At the Rockport Demo Garden I finally saw one of the Fulvous Whistling-Ducks that have been around.
We arrived back in Alaska near midnight last night. Almost all of the snow has melted around our house in Anchorage, and the exposed brown grass is beginning to change to green. There are even a few lilac buds. Possibly spring will happen.
Yesterday afternoon before my talk at Golden Triangle Audubon last night, and this morning, I birded one of my very favorite spots, Sabine Woods (Texas) and nearby areas.
Special birds seen but no photographs taken include Black-throated Blue Warbler (male), Cape May Warbler, Yellow-billed Cuckoo, and Blue Grosbeak. Bird photographs shown below are of a Boat-tailed Grackle (additional photo shown with Texas longhorns), a Dickcissel launching itself from a wire, a perched Common Nighthawk, Loggerhead Shrikes, a Swainson’s Warbler scratching in the leaves and very hard to see, a roadside Seaside Sparrow, a couple of the 20 or so Tree Swallows on the road (shot through front windshield), and a Least Bittern at McFaddin NWR.
Tomorrow Debra and I plan to bird the Rockport area, our last full day in Texas for this trip.
Debra Corpora and I birded in Port Aransas (Texas) today, including at the Birding Center, Paradise Pond, the 361 Wetlands, the Willows south of Port A, and Charlie’s Pasture.
The first highlight was the continuing Purple Gallinule at the Birding Center that appears to have zero fear of or even any awareness of humans. It approaches and walks by, grazing on the seeds of the guinea grass, sometimes climbing the branches of a mulberry so it is at grass-seed level and can munch the tops of the 2-3 foot high grass stalks.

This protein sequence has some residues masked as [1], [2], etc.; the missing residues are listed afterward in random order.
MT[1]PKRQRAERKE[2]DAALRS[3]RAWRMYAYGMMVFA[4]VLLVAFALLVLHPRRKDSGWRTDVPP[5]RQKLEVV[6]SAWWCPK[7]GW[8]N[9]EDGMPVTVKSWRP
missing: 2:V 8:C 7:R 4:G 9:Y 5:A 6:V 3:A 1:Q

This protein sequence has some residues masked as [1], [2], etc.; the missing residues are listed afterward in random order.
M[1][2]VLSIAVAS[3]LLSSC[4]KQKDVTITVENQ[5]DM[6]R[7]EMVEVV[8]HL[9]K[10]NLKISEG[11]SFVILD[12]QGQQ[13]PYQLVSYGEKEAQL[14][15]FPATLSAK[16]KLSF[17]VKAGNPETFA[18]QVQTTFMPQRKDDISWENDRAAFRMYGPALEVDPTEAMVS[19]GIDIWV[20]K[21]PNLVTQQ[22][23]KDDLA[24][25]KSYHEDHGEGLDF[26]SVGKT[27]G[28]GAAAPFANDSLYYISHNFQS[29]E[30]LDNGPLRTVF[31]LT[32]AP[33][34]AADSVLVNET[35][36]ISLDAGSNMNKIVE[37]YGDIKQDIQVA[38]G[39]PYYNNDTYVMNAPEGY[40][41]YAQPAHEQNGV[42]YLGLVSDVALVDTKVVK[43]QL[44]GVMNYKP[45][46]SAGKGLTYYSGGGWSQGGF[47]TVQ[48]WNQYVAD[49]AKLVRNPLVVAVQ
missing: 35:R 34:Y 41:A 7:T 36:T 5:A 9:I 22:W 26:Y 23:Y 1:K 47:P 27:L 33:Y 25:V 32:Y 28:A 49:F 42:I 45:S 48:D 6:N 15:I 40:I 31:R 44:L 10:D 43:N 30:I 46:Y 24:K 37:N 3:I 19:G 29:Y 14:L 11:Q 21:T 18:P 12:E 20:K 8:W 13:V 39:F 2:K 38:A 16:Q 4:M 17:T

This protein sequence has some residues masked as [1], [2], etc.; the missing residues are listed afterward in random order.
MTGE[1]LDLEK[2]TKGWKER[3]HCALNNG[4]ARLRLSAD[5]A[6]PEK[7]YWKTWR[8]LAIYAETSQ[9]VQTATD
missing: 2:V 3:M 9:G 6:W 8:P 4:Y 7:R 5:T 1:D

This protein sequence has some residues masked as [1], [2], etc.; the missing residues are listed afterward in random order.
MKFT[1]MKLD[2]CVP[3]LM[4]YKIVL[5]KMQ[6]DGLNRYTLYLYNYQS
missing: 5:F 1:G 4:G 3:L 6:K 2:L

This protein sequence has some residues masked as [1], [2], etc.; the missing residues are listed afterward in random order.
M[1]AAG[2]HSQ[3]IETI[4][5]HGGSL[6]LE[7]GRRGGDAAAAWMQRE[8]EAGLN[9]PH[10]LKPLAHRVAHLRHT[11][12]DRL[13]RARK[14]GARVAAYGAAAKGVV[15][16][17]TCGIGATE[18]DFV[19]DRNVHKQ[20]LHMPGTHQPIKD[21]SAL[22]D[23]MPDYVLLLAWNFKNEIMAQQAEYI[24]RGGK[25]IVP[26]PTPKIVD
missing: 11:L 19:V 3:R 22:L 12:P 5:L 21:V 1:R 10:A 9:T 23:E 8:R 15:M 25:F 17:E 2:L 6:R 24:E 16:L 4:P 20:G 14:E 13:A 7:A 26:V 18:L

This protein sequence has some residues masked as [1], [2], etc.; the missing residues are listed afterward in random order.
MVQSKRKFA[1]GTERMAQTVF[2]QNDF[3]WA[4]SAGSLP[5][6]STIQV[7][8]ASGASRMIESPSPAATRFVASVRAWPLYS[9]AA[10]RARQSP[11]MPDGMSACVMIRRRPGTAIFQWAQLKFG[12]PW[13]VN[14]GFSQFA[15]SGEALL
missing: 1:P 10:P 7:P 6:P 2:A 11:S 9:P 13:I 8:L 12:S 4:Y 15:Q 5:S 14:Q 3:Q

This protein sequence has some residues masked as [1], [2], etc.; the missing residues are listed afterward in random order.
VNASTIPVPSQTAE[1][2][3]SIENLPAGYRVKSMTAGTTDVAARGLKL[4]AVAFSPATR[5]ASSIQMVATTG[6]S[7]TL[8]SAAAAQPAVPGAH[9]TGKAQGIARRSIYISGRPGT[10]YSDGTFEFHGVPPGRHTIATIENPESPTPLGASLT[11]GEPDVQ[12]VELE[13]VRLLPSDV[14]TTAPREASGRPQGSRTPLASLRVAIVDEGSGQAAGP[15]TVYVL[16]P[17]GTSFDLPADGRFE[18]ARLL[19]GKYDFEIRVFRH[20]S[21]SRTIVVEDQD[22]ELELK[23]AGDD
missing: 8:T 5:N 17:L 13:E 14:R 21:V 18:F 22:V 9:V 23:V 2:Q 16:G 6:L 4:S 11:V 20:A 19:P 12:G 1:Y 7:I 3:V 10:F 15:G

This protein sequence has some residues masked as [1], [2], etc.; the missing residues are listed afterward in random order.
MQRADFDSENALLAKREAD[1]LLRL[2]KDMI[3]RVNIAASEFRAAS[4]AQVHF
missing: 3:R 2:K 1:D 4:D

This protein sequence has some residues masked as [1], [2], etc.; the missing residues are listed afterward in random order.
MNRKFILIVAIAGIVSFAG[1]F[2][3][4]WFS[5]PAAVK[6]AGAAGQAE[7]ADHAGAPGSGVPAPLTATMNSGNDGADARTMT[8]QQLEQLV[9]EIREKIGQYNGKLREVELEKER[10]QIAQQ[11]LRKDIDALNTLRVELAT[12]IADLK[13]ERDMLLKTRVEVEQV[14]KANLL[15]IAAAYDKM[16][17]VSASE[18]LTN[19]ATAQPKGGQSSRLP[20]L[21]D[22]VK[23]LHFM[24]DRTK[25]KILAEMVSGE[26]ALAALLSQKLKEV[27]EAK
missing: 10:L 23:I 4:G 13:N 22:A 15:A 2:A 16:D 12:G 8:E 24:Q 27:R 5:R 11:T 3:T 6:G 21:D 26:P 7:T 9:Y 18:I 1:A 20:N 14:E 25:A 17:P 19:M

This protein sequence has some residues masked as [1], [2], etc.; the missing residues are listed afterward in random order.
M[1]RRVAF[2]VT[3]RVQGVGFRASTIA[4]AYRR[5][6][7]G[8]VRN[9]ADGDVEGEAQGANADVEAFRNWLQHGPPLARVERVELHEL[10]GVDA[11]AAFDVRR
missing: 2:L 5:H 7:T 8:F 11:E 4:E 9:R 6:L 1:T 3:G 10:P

Other highlights, as usual, included the multiple Least Bitterns and the Common Gallinule (Moorhen) nest also at the Birding Center.
At Paradise Pond a very close Roseate Spoonbill feeding in the shallow water was one of the highlights, as well as all the other close-up birds such as a Reddish Egret. At the end of this post is a video I took of the Spoonbill.
There was an American Redstart at Paradise Pond and another at the Willows.
At the big covered area at Charlie’s Pasture, Barn Swallows were building a nest.
Back at the Birding Center there was at least one Rose-breasted Grosbeak (not as brightly colored as some).
And back at Paradise Pond, the Spoonbill was still feeding.
A great day! Tomorrow I drive to Beaumont/Port Arthur to give my Alaska big year talk at Golden Triangle Audubon, and to bird of course!
Finally more than a handful of warbler were around yesterday. In the afternoon at Goose Island State Park, Debra Corpora and I (and the other gathered birders) saw Nashville, Black-throated Green, Yellow-throated, Tennessee, Blue-winged (we saw after Debra and I left the group) and Blackburnian (photos), all high above us in the live oaks. We also had Red-eyed, White-throated, Warbling and Blue-headed Vireos (photo) and some folks saw a Philadelphia Vireo. We also saw the most orange Baltimore Oriole anyone had ever seen (photo).